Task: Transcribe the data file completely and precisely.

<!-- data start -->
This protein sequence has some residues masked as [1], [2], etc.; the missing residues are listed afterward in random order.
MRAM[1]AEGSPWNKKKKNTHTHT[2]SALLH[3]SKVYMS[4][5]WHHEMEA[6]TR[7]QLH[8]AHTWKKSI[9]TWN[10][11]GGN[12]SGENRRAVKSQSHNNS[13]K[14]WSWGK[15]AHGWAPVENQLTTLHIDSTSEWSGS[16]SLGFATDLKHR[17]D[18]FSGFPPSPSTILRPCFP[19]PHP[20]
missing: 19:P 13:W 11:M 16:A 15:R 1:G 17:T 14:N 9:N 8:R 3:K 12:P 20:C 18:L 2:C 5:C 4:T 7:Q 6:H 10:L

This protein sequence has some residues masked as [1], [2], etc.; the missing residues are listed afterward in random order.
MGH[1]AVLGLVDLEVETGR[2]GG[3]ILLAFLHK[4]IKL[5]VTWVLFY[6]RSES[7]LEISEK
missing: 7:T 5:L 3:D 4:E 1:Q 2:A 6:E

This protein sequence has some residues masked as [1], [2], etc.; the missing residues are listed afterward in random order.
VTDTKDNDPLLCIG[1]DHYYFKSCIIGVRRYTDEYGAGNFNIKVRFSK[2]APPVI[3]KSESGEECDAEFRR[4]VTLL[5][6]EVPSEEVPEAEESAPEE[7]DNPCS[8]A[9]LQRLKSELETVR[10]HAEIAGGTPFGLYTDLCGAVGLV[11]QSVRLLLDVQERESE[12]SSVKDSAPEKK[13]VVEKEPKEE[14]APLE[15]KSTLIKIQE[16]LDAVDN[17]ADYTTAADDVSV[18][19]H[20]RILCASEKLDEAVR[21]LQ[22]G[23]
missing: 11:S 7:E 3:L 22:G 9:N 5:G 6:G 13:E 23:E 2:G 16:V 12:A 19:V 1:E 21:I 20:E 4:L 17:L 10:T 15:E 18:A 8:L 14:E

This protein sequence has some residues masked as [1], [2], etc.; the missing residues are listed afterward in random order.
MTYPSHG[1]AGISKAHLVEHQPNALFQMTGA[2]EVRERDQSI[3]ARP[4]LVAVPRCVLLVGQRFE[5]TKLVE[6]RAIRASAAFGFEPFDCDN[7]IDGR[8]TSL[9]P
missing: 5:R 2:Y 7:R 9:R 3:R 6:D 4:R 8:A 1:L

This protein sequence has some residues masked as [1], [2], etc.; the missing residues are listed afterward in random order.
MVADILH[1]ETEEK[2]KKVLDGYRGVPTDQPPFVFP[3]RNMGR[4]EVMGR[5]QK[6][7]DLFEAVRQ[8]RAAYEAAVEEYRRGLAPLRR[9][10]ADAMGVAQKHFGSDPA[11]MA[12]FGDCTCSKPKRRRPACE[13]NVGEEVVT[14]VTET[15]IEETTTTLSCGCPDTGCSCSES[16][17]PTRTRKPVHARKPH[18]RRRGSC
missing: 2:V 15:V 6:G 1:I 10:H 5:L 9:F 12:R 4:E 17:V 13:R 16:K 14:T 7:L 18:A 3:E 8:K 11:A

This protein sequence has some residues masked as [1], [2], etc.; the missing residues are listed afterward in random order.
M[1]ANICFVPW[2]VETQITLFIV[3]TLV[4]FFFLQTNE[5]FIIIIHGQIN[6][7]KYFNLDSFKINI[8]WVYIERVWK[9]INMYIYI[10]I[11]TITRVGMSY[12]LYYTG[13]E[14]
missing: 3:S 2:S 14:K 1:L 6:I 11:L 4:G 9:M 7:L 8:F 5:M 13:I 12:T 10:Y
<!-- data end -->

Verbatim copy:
This protein sequence has some residues masked as [1], [2], etc.; the missing residues are listed afterward in random order.
MRAM[1]AEGSPWNKKKKNTHTHT[2]SALLH[3]SKVYMS[4][5]WHHEMEA[6]TR[7]QLH[8]AHTWKKSI[9]TWN[10][11]GGN[12]SGENRRAVKSQSHNNS[13]K[14]WSWGK[15]AHGWAPVENQLTTLHIDSTSEWSGS[16]SLGFATDLKHR[17]D[18]FSGFPPSPSTILRPCFP[19]PHP[20]
missing: 19:P 13:W 11:M 16:A 15:R 1:G 17:T 14:N 9:N 8:R 3:K 12:P 20:C 18:L 2:C 5:C 4:T 7:Q 6:H 10:L

This protein sequence has some residues masked as [1], [2], etc.; the missing residues are listed afterward in random order.
MGH[1]AVLGLVDLEVETGR[2]GG[3]ILLAFLHK[4]IKL[5]VTWVLFY[6]RSES[7]LEISEK
missing: 7:T 5:L 3:D 4:E 1:Q 2:A 6:E

This protein sequence has some residues masked as [1], [2], etc.; the missing residues are listed afterward in random order.
VTDTKDNDPLLCIG[1]DHYYFKSCIIGVRRYTDEYGAGNFNIKVRFSK[2]APPVI[3]KSESGEECDAEFRR[4]VTLL[5][6]EVPSEEVPEAEESAPEE[7]DNPCS[8]A[9]LQRLKSELETVR[10]HAEIAGGTPFGLYTDLCGAVGLV[11]QSVRLLLDVQERESE[12]SSVKDSAPEKK[13]VVEKEPKEE[14]APLE[15]KSTLIKIQE[16]LDAVDN[17]ADYTTAADDVSV[18][19]H[20]RILCASEKLDEAVR[21]LQ[22]G[23]
missing: 11:S 7:E 3:L 22:G 9:N 5:G 6:G 13:E 23:E 2:G 16:V 12:A 19:V 1:E 21:I 20:E 4:L 17:L 10:T 15:E 18:A 8:L 14:E

This protein sequence has some residues masked as [1], [2], etc.; the missing residues are listed afterward in random order.
MTYPSHG[1]AGISKAHLVEHQPNALFQMTGA[2]EVRERDQSI[3]ARP[4]LVAVPRCVLLVGQRFE[5]TKLVE[6]RAIRASAAFGFEPFDCDN[7]IDGR[8]TSL[9]P
missing: 5:R 2:Y 7:R 9:R 3:R 6:D 4:R 8:A 1:L

This protein sequence has some residues masked as [1], [2], etc.; the missing residues are listed afterward in random order.
MVADILH[1]ETEEK[2]KKVLDGYRGVPTDQPPFVFP[3]RNMGR[4]EVMGR[5]QK[6][7]DLFEAVRQ[8]RAAYEAAVEEYRRGLAPLRR[9][10]ADAMGVAQKHFGSDPA[11]MA[12]FGDCTCSKPKRRRPACE[13]NVGEEVVT[14]VTET[15]IEETTTTLSCGCPDTGCSCSES[16][17]PTRTRKPVHARKPH[18]RRRGSC
missing: 2:V 15:V 6:G 1:I 10:H 5:L 9:F 12:R 4:E 17:V 13:R 16:K 14:T 7:L 18:A 3:E 8:K 11:A

This protein sequence has some residues masked as [1], [2], etc.; the missing residues are listed afterward in random order.
M[1]ANICFVPW[2]VETQITLFIV[3]TLV[4]FFFLQTNE[5]FIIIIHGQIN[6][7]KYFNLDSFKINI[8]WVYIERVWK[9]INMYIYI[10]I[11]TITRVGMSY[12]LYYTG[13]E[14]
missing: 3:S 2:S 14:K 1:L 6:I 11:L 4:G 9:M 7:L 8:F 5:M 13:I 12:T 10:Y